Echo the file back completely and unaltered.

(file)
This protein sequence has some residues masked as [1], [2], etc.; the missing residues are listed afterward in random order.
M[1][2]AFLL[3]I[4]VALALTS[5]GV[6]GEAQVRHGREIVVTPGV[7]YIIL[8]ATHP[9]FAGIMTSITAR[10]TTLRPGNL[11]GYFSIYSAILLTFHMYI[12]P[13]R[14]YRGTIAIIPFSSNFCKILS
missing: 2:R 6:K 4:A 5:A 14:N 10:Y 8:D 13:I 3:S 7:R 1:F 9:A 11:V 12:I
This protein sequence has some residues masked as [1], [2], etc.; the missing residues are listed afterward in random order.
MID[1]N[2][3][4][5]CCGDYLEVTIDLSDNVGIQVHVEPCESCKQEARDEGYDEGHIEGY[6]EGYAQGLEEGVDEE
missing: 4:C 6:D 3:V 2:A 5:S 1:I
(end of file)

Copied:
This protein sequence has some residues masked as [1], [2], etc.; the missing residues are listed afterward in random order.
M[1][2]AFLL[3]I[4]VALALTS[5]GV[6]GEAQVRHGREIVVTPGV[7]YIIL[8]ATHP[9]FAGIMTSITAR[10]TTLRPGNL[11]GYFSIYSAILLTFHMYI[12]P[13]R[14]YRGTIAIIPFSSNFCKILS
missing: 2:R 6:K 4:A 5:A 14:N 10:Y 8:D 13:I 3:S 7:R 1:F 9:A 11:V 12:I
This protein sequence has some residues masked as [1], [2], etc.; the missing residues are listed afterward in random order.
MID[1]N[2][3][4][5]CCGDYLEVTIDLSDNVGIQVHVEPCESCKQEARDEGYDEGHIEGY[6]EGYAQGLEEGVDEE
missing: 4:C 6:D 3:V 2:A 5:S 1:I